Washington: In March, the State of Washington passed a bill that creates a network of health care providers who specialize in occupational health issues. They are trained and expected to follow best practices for getting workers back to work. It also mandates that injured workers seek treatment from a network provider for all but the first visit. In addition, the bill states that the department will work with self-insurers and the department utilization provider to implement utilization review for the self-insured community.
Clearly, employers have had a notable impact on the legislative debate, and they should continue to make their voices heard among policymakers. Those elected to state and federal government need to understand the issues and consequences associated with the legislation they enact. It is imperative that we make a commitment to further this understanding in order to sustain and strengthen this 100 year old social system. Ultimately, we must strike a balance that protects the interests of employees and employers alike.
Industry groups and associations offer excellent means for employers to take an active role on the political scene. Earlier this month, the Risk and Insurance Management Society (RIMS) announced the formation of a political action committee known as RISK PAC. The purpose of RISK PAC is to identify and support congressional candidates who will help advance risk management and the interests of the RIMS membership on public policy issues.
Many states also have coalitions and alliances designed to advance workers’ compensation issues. For example, the California Coalition on Workers’ Compensation (CCWC) is a statewide coalition of over 195 employers and numerous trade associations. Its mission is to achieve and maintain a California workers’ compensation system that is equitable and efficient for both injured workers and employers. According to CCWC leadership, the Coalition strives to be known as the premiere employer based organization dedicated exclusively to providing leadership and expertise to California’s workers’ compensation community. Other states have similar coalitions and offer opportunities for employer involvement.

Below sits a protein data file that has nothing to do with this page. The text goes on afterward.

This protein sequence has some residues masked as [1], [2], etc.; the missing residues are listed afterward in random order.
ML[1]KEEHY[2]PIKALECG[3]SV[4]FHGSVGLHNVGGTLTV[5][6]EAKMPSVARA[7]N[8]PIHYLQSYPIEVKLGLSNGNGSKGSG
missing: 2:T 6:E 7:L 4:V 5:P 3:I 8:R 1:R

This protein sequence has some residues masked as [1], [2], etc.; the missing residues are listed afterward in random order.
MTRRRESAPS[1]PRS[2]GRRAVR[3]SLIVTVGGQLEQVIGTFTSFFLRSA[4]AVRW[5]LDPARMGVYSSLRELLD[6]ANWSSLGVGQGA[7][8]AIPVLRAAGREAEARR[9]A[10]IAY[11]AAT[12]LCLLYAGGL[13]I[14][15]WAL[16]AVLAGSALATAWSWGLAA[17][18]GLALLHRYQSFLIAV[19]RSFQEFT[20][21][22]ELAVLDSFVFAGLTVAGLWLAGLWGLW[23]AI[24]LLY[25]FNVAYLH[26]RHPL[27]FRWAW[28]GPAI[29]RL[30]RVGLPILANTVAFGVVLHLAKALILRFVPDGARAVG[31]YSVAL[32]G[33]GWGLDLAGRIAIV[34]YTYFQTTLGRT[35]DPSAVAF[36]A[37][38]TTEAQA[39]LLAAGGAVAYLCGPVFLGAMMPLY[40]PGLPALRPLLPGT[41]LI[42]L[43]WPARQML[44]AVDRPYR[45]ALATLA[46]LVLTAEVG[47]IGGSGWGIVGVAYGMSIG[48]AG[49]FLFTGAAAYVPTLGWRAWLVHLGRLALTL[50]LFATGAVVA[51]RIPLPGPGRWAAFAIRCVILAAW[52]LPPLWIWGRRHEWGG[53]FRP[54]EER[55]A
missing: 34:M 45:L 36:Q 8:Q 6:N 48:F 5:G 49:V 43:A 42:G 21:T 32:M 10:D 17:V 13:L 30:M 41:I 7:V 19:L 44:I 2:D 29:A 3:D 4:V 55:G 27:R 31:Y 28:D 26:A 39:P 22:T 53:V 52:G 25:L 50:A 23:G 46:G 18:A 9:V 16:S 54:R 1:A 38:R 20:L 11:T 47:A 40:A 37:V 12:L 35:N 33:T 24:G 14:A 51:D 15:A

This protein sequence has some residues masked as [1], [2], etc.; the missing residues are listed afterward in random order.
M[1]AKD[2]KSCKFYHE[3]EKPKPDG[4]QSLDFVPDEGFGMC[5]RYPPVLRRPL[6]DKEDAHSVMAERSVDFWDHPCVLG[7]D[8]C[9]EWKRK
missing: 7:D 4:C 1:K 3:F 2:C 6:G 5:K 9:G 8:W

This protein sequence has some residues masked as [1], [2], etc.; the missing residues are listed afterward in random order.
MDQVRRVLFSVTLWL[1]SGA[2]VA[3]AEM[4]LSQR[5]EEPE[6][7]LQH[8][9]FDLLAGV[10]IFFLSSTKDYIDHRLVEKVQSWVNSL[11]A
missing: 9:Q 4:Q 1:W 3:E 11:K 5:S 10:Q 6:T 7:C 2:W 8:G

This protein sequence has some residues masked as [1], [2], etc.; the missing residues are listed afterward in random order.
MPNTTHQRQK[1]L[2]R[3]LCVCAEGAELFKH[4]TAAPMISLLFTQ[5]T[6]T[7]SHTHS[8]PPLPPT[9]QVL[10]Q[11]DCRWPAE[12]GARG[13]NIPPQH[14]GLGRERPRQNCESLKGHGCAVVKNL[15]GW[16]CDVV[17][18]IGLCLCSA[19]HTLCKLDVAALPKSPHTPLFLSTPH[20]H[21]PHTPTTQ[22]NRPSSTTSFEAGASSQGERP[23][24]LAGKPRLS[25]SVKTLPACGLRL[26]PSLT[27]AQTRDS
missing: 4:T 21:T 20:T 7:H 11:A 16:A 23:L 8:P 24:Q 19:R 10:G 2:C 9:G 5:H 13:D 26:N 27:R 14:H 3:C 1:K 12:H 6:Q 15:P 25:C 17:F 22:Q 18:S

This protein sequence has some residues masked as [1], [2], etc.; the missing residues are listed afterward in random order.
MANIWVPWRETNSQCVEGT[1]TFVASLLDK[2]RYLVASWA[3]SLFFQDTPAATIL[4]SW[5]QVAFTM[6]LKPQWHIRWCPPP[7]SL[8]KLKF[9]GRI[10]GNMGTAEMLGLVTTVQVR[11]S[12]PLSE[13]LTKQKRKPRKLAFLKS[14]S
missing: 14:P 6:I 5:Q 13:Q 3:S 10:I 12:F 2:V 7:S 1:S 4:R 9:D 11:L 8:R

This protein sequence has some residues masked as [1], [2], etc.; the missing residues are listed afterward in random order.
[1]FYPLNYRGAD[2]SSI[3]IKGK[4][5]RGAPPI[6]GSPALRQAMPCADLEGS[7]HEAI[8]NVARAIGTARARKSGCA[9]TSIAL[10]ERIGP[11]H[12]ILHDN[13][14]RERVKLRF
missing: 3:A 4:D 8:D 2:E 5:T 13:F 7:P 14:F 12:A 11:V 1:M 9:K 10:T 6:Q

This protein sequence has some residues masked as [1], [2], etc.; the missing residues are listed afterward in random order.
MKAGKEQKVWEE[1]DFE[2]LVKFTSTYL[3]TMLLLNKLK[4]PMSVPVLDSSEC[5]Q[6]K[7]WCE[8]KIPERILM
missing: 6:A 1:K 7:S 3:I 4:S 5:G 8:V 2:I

On an individual employer basis, the impact of communications, letters, and meetings with policymakers cannot be overlooked. Every business has the opportunity to express an opinion and put forth suggested improvements for the system.
Today, the single most important factor driving an employer’s success is the ability to embrace change. Change is coming, and in some states, change is here. Become familiar with the legislative reforms being proposed in those states where you have operations, and be ready to implement those changes when they occur.
About Dave North
Dave North is President and CEO of Sedgwick Claims Management Services, Inc. (Sedgwick CMS).
Dave has nearly 30 years of experience in risk management services. He joined Sedgwick CMS in 1995 to provide overall corporate leadership in strategic development and growth.
Prior to joining Sedgwick CMS, Dave was the global practice leader for risk services at a major brokerage and risk management consulting firm. There, he led the development of a Total Cost of Risk strategy that included the property and casualty loss control services, claims management and consulting, risk management information services, structured settlements, law advisory and workers compensation consulting. These services were expanded around the world under his leadership.
Dave is a frequent speaker at many CPCU chapters and at national and local RIMS meetings. He developed and taught the American Management Association course on Advanced Risk Management Strategies: Managing the Total Cost of Risk. In 2002 he was recognized by Business Insurance as one of the 35 “Rising Stars” in insurance worldwide. In 2003, he co-authored the book “The Art of Self-Insurance”. He serves on the Board of the Workers’ Compensation Research Institute. He is Past Chairman of the Board of the Integrated Benefits Institute.
About Sedgwick Claims Management Services, Inc.
Sedgwick Claims Management Services, Inc. is the leading North American provider of innovative claims and productivity management solutions. Sedgwick CMS and its affiliated companies deliver cost-effective claims administration, medical management, risk consulting and related services to clients through the expertise of approximately 8,500 colleagues in more than 150 offices in the U.S. and Canada. The company specializes in workers’ compensation; disability, FMLA and other employee absence; general, automobile and professional liability; alternative market; and warranty and credit card claims services as well as Medicare compliance solutions. Sedgwick CMS and its affiliates design and implement customized programs based on proven practices that meet client needs. To learn more, visit www.sedgwickcms.com.